You shall not tempt the Lord you God.  I’m not sure where this fits in yet.  Obviously all presumption that God will provide for lack of prudence in this endeavor must be banished.  But that doesn’t feel like that’s it.  There must be more.  In the midst of my testing and temptation, I must not put him to the test or tempt him.  But how?  How is this something I desperately need to hear at this moment?  Where will I be tempted in this regard?  Hhmmm.

He departed from him until an opportune time.  And we all know what happened that next time.  Death was defeated by death!  So I’m not too worried about that.

Torture

•February 14, 2010 • 2 Comments

It is amazing that this conversation is still going on.  But such is the age we live in.  And having been recently made aware of EWTN’s whoring for torture, I reproduce this post from Disputations, without comment or addition:

For years, people have been interpreting that one statement in CCC 2297

Torture which uses physical or moral violence to extract confessions, punish the guilty, frighten opponents, or satisfy hatred is contrary to respect for the person and for human dignity.

— as implying that torture for reasons other than those listed — in particular, for interrogation of someone assumed to have information that can save lives — might not be contrary to respect for the person and for human dignity.

As it stands, it’s a mighty sketchy interpretation. It asserts that there’s nothing objectively or circumstantially contrary to respect for the person and for human dignity to torture a prisoner. All you need is a good enough reason. (And what do you know? The reason people today might want to torture prisoners just happens to be a good reason! These interpreters will, though, stipulate that other reasons — to save face after you were double-dog dared to torture the prisoner, say, or to get someone who loves the victim to talk — are immoral.)

I haven’t seen anyone even try to explain why it’s contrary to respect for the person and for human dignity to torture a murderer, but not contrary to those things to torture a would-be murderer. The problem here is that torture isn’t evil because it’s icky, in which case it wouldn’t be evil when not torturing would be ickier. Torture is evil, according to the Catechism, because it’s contrary to respect for the person of the victim, and the respect due the person of the victim doesn’t change based on what you want to get out of torturing him.*

So, as I say, we have an interpretation that really doesn’t hold up on its own terms. The fact that the very next paragraph of the Catechism contradicts this interpretation should settle the matter:

In times past, cruel practices were commonly used by legitimate governments to maintain law and order… In recent times it has become evident that these cruel practices were neither necessary for public order, nor in conformity with the legitimate rights of the human person… It is necessary to work for their abolition.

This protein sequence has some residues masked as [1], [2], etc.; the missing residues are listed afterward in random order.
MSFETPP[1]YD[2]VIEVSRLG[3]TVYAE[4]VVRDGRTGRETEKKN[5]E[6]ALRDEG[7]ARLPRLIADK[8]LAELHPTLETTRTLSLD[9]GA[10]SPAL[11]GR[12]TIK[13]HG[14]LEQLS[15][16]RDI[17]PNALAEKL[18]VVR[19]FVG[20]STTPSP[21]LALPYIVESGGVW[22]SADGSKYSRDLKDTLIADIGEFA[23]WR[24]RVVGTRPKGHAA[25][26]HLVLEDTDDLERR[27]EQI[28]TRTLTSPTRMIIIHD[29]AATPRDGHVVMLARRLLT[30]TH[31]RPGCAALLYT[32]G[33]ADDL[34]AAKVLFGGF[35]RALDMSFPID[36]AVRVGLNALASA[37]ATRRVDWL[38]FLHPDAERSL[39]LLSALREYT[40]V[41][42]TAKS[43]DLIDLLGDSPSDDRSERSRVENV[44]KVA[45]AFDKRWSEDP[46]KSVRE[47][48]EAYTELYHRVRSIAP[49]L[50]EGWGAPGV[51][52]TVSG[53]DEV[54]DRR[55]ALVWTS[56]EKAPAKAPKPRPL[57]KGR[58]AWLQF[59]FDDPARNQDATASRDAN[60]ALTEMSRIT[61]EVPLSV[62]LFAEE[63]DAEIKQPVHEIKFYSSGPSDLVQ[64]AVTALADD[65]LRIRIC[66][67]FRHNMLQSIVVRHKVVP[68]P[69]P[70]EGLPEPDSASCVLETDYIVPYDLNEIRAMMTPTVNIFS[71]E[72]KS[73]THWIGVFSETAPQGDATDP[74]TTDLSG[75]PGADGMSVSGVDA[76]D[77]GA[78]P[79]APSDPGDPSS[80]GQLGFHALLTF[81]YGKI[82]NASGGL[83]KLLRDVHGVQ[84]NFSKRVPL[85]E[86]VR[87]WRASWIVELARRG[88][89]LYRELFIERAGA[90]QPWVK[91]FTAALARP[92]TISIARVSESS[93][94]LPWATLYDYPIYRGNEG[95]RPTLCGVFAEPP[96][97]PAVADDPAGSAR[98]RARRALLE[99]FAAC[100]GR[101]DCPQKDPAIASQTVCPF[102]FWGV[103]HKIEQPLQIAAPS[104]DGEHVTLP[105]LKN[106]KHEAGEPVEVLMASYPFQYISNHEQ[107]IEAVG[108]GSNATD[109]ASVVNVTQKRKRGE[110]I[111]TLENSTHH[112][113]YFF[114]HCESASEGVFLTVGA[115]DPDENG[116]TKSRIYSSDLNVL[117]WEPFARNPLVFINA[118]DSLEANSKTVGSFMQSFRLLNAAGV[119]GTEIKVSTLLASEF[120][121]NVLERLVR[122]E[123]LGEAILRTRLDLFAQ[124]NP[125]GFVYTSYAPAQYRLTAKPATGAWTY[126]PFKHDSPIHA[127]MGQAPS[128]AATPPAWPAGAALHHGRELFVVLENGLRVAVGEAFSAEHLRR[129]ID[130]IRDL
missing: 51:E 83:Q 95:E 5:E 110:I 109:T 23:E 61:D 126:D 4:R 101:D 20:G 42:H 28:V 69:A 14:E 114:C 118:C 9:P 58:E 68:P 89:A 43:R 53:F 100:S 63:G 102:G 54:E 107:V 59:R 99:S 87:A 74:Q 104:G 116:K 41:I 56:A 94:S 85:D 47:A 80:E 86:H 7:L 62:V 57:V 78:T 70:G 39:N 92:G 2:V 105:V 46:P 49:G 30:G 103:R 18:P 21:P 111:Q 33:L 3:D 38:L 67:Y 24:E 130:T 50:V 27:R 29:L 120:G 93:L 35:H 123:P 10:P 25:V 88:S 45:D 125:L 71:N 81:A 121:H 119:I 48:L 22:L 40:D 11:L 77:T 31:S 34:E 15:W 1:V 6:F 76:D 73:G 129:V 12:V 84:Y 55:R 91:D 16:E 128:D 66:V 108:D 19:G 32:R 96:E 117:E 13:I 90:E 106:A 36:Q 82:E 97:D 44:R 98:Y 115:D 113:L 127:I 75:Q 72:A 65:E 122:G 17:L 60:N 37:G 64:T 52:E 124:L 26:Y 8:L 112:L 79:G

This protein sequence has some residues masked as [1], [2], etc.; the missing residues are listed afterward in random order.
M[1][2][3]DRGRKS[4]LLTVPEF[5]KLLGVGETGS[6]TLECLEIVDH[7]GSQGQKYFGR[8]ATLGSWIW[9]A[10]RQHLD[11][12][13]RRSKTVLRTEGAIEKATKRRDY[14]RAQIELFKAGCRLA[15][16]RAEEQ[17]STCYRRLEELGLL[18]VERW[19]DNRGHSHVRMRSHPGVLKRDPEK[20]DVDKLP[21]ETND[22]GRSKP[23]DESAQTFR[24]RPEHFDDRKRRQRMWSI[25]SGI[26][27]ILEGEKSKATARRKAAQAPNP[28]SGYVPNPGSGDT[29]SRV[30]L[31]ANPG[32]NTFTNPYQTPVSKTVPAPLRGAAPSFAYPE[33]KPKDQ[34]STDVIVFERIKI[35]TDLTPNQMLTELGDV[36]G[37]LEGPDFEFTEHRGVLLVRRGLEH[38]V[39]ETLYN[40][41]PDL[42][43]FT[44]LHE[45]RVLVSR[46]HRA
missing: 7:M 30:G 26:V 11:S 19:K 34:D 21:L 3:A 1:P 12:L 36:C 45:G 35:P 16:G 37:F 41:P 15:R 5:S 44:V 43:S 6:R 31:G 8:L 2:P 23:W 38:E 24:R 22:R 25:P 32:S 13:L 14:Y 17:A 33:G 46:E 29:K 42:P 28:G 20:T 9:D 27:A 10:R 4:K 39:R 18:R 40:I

But someone who is capable of interpreting CCC 2297 as allowing torture for good reason is capable of interpreting CCC 2298 the same way. (Or of interpreting it away altogether; it’s printed in a smaller font, you know.)

Okay, but maybe the Catechism really is ambiguous on this point. What else do we have?

We have the Compendium of the Catechism of the Catholic Church, which, according to Pope Benedict XVI, “is a faithful and sure synthesis of the Catechism of the Catholic Church.” Per the CCCC:

477. What practices are contrary to respect for the bodily integrity of the human person?

They are: kidnapping and hostage taking, terrorism, torture, violence, and direct sterilization. Amputations and mutilations of a person are morally permissible only for strictly therapeutic medical reasons.

Okay, but maybe when it says “torture,” it means “and sometimes torture.”

We have Pope John Paul II, speaking to the International Committee of the Red Cross in 1982:

And as regards torture, the Christian is confronted from the beginning with the account of the passion of Christ. The memory of Jesus exposed, struck, treated with derision in his anguished sufferings, should always make him refuse to see a similar treatment applied to one of his brothers in humanity. Christ’s disciple refuses every recourse to such methods, which nothing could justify and in which the dignity of man is as much debased in his torturer as in the torturer’s victim.

Okay, but maybe that was just the Pope expressing his personal opinion that torture is categorically wrong, with some dodgy translation from the French.

The Compendium of the Social Doctrine of the Church — “which, according to the request received from the Holy Father, has been drawn up in order to give a concise but complete overview of the Church’s social teaching” — quotes Pope John Paul II’s 1982 speech:

In carrying out investigations, the regulation against the use of torture, even in the case of serious crimes, must be strictly observed: “Christ’s disciple refuses every recourse to such methods, which nothing could justify and in which the dignity of man is as much debased in his torturer as in the torturer’s victim.” International juridical instruments concerning human rights correctly indicate a prohibition against torture as a principle which cannot be contravened under any circumstances.

Okay, but maybe they’re only talking about investigations of crimes that have already happened, not of crimes that are ongoing or yet to occur.

Forming Consciences for Faithful Citizenship” states:

Other direct assaults on innocent human life and violations of human dignity, such as genocide, torture, racism, and the targeting of noncombatants in acts of terror or war, can never be justified.

Okay, but maybe this is just some USCCB cubicle dweller’s idea.

Torture is a Moral Issue: A Catholic Study Guide” states that:

“In the Church’s eyes [t]orture violates a human person’s God-given dignity.”